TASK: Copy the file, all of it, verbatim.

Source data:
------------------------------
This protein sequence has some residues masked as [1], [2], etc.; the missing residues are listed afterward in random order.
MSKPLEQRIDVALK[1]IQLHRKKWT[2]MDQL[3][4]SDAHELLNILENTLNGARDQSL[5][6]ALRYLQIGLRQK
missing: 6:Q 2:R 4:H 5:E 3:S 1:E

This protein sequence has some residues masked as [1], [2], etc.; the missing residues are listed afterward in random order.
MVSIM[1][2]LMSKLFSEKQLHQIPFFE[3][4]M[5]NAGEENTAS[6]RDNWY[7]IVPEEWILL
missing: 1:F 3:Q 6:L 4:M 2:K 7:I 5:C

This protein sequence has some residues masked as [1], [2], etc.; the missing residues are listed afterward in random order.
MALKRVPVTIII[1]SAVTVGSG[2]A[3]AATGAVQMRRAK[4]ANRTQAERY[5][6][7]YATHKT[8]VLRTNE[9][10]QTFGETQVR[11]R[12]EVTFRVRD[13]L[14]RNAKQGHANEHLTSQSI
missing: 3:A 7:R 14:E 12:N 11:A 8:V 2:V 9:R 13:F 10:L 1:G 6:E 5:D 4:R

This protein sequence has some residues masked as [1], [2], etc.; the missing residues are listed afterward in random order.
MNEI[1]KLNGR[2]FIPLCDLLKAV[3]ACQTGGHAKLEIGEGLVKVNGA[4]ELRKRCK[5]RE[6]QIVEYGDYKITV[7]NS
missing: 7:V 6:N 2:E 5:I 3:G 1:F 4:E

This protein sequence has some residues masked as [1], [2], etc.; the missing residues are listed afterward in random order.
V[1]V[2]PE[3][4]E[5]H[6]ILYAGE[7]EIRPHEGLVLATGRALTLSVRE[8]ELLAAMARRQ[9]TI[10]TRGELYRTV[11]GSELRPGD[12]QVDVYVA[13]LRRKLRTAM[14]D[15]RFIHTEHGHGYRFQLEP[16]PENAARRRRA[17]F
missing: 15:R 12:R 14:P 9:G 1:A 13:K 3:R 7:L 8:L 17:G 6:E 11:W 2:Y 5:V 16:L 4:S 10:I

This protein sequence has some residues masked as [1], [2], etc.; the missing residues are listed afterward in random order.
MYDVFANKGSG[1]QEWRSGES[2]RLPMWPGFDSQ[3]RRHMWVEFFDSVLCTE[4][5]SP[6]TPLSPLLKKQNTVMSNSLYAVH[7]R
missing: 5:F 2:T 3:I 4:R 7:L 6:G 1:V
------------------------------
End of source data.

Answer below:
This protein sequence has some residues masked as [1], [2], etc.; the missing residues are listed afterward in random order.
MSKPLEQRIDVALK[1]IQLHRKKWT[2]MDQL[3][4]SDAHELLNILENTLNGARDQSL[5][6]ALRYLQIGLRQK
missing: 6:Q 2:R 4:H 5:E 3:S 1:E

This protein sequence has some residues masked as [1], [2], etc.; the missing residues are listed afterward in random order.
MVSIM[1][2]LMSKLFSEKQLHQIPFFE[3][4]M[5]NAGEENTAS[6]RDNWY[7]IVPEEWILL
missing: 1:F 3:Q 6:L 4:M 2:K 7:I 5:C

This protein sequence has some residues masked as [1], [2], etc.; the missing residues are listed afterward in random order.
MALKRVPVTIII[1]SAVTVGSG[2]A[3]AATGAVQMRRAK[4]ANRTQAERY[5][6][7]YATHKT[8]VLRTNE[9][10]QTFGETQVR[11]R[12]EVTFRVRD[13]L[14]RNAKQGHANEHLTSQSI
missing: 3:A 7:R 14:E 12:N 11:A 8:V 2:V 9:R 13:F 10:L 1:G 6:E 5:D 4:R

This protein sequence has some residues masked as [1], [2], etc.; the missing residues are listed afterward in random order.
MNEI[1]KLNGR[2]FIPLCDLLKAV[3]ACQTGGHAKLEIGEGLVKVNGA[4]ELRKRCK[5]RE[6]QIVEYGDYKITV[7]NS
missing: 7:V 6:N 2:E 5:I 3:G 1:F 4:E

This protein sequence has some residues masked as [1], [2], etc.; the missing residues are listed afterward in random order.
V[1]V[2]PE[3][4]E[5]H[6]ILYAGE[7]EIRPHEGLVLATGRALTLSVRE[8]ELLAAMARRQ[9]TI[10]TRGELYRTV[11]GSELRPGD[12]QVDVYVA[13]LRRKLRTAM[14]D[15]RFIHTEHGHGYRFQLEP[16]PENAARRRRA[17]F
missing: 15:R 12:R 14:P 9:G 1:A 13:K 3:R 7:L 8:L 17:G 6:E 11:W 2:Y 5:V 16:L 4:S 10:I

This protein sequence has some residues masked as [1], [2], etc.; the missing residues are listed afterward in random order.
MYDVFANKGSG[1]QEWRSGES[2]RLPMWPGFDSQ[3]RRHMWVEFFDSVLCTE[4][5]SP[6]TPLSPLLKKQNTVMSNSLYAVH[7]R
missing: 5:F 2:T 3:I 4:R 7:L 6:G 1:V